San Ramon residents organize protest against Creekside Memorial Cemetery

Hundreds ban together to oppose burial ground development

More than 450 people participated in a hike last Saturday to protest against Creekside Memorial Cemetery proposed for the Tassajara Valley.

The event logistics were organized mostly by San Ramon community members along with some residents from Danville and Dublin.

San Ramon Vice Mayor Phil O'Loane also helped organize the protest. He has been open to the community and his fellow councilmen about his opposition of the plans for the cemetery.

Seth Adams of Save Mount Diablo, an organization that focuses on preserving Mount Diablo's natural lands, led the hike.

"People brought out tents, cases of water, they developed a traffic control plan and there were volunteers directing parking. They even brought a megaphone because they knew it would be a large turnout," he said.

Adams directed the group through the Tassajara ridge to the proposed cemetery site and explained the land use planning processes to them. The tour provided a visual of how much land would be developed and the cemetery's proximity to neighboring homes.

Organizers began planning the protest following a well-attended public workshop held by city council in June to bring awareness to the cemetery project.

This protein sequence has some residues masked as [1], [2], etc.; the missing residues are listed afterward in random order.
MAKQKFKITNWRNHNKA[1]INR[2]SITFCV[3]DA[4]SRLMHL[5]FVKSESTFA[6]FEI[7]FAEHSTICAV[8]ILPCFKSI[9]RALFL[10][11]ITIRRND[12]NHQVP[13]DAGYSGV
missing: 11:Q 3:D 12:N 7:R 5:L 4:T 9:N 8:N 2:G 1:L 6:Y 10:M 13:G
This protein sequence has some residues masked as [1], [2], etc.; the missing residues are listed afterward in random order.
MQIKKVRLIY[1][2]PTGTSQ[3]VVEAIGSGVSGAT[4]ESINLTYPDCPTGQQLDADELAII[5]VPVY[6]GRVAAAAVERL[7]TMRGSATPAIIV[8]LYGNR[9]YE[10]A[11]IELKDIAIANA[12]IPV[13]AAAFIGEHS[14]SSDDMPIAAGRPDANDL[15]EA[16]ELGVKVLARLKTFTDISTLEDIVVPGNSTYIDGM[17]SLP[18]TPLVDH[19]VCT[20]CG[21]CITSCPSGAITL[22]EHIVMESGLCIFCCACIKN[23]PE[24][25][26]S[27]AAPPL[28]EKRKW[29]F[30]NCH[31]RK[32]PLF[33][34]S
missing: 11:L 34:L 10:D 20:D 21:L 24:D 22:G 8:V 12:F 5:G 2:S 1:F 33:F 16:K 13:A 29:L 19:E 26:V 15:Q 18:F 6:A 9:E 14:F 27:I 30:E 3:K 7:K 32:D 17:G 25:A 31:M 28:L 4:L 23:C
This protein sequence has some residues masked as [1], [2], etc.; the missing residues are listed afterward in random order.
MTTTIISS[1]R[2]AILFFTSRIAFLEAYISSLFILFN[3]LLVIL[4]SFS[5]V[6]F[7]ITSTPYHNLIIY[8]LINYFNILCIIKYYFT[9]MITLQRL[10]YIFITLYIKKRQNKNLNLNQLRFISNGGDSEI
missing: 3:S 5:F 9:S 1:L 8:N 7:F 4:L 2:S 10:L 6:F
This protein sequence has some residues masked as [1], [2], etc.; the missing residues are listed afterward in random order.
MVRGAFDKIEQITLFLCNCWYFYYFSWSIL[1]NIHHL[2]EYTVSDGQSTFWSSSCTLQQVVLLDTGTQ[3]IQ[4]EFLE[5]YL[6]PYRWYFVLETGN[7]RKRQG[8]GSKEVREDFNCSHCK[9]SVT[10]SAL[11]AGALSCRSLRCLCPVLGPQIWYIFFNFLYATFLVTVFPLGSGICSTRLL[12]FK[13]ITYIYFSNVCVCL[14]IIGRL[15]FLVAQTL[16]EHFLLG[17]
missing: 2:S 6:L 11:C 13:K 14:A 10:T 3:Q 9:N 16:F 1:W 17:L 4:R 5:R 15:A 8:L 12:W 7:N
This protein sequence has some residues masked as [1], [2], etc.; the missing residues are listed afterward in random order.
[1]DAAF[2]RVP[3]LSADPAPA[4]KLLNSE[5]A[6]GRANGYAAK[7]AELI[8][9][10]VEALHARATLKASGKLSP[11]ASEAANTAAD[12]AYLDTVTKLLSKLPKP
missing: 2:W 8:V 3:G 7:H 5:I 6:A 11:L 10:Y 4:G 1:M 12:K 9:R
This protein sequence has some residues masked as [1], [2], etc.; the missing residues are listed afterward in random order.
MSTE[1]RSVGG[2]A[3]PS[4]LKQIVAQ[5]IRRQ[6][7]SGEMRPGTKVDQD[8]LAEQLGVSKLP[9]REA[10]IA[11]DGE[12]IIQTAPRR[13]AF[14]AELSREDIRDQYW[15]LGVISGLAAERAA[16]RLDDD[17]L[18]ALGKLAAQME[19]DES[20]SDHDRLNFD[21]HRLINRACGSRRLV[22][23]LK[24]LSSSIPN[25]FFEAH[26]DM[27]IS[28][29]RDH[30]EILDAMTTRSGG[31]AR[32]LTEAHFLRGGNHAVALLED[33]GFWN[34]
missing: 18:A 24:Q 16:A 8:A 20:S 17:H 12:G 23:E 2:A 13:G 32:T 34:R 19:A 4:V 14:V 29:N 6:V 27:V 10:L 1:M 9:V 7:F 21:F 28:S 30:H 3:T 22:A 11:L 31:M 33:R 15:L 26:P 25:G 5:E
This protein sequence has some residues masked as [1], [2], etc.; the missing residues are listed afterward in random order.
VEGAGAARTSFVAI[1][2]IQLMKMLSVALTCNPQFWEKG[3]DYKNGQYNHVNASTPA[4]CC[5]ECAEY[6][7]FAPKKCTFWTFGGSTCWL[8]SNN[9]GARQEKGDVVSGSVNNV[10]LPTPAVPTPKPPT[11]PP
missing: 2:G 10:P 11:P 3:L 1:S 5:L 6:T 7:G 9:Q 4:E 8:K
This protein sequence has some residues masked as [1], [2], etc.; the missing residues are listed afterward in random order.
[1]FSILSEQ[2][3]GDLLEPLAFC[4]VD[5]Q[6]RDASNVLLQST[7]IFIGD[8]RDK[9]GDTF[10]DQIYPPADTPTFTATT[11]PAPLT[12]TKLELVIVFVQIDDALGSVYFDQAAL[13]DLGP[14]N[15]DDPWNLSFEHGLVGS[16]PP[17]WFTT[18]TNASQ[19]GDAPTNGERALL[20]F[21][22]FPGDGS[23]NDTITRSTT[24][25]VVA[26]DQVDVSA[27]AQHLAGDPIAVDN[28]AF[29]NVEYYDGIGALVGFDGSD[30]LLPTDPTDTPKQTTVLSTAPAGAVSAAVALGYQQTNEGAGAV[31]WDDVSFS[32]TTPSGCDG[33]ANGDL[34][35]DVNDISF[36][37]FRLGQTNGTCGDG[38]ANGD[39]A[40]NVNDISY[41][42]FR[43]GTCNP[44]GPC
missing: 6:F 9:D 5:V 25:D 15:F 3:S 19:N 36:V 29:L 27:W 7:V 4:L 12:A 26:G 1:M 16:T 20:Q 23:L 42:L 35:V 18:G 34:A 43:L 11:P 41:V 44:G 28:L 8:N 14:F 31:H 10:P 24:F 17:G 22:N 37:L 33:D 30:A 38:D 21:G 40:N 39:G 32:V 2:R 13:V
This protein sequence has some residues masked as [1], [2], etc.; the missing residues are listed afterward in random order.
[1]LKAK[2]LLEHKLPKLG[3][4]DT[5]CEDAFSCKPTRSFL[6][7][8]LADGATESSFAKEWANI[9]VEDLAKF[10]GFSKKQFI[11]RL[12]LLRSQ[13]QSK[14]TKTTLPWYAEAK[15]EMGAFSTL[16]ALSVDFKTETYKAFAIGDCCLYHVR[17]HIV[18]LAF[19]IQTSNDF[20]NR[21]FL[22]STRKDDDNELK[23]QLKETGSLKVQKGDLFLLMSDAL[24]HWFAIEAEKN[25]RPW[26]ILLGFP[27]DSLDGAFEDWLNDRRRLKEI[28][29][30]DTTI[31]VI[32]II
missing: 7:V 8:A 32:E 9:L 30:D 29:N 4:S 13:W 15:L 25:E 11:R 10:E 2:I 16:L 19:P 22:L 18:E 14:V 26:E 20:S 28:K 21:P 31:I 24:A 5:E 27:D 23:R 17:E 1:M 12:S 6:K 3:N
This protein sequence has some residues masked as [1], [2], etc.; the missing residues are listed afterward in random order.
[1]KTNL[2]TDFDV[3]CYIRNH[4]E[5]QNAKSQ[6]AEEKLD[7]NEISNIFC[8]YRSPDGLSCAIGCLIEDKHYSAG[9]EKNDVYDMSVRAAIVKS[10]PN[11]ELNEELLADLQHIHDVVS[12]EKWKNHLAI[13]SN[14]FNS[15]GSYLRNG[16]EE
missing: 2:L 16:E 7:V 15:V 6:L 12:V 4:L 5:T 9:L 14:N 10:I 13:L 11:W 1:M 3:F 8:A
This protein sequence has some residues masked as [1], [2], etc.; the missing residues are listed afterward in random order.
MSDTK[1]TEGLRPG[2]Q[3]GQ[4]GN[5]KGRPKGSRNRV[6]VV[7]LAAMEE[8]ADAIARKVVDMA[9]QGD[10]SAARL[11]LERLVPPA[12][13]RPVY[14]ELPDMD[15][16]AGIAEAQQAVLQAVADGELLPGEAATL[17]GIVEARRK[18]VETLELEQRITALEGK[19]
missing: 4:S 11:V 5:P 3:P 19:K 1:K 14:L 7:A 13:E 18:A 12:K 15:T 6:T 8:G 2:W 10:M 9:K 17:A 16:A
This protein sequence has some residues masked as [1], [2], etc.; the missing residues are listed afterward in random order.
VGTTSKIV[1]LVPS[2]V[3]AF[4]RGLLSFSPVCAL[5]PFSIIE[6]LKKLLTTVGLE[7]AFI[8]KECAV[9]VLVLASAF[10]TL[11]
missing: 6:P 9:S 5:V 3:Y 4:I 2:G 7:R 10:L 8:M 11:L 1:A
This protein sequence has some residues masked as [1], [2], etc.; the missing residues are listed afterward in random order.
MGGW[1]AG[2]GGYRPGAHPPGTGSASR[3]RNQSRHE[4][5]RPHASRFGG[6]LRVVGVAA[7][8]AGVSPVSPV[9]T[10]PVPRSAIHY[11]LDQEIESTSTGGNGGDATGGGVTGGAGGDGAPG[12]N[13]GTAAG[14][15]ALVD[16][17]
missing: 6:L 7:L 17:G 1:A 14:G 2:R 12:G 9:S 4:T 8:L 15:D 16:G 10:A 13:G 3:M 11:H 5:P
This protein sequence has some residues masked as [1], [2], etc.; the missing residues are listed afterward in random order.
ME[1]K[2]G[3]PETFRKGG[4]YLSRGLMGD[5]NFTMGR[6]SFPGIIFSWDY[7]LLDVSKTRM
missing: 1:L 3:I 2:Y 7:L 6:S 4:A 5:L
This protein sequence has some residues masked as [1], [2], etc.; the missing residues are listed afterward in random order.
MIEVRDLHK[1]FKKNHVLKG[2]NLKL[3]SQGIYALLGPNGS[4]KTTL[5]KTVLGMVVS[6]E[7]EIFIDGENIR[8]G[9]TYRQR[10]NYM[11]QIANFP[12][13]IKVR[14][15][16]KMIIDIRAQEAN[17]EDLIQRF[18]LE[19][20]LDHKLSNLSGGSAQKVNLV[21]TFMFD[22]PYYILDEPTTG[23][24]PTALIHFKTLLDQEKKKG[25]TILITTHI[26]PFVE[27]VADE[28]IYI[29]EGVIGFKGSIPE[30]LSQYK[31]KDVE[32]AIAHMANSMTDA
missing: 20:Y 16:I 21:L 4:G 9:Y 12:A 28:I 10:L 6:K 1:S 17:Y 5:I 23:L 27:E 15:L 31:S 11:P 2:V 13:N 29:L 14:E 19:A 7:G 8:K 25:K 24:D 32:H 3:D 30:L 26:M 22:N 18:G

Creekside Memorial Cemetery would be located at 7000 Camino Tassajara and occupy 58.7 acres of an approximately 222-acre space in unincorporated Contra Costa County east of the San Ramon city limits.

The plans for the project from developer Sid Corrie include four outdoor mausoleums, one indoor mausoleum, an administrative office and chapel building, storage building, corporation yard and space for over 100,000 burial plots.

Some of the concerns expressed by community members about the development include: the effects on the environment, potentially negative impacts on air quality during and after construction, destroying wildlife habitats, increased neighborhood traffic and lack of an adequate amount of water.

The land that the cemetery would occupy is under Contra Costa County's jurisdiction. The city of San Ramon does not have voting power over the issue; however, it is an area of interest to the city and some community members living close to the site.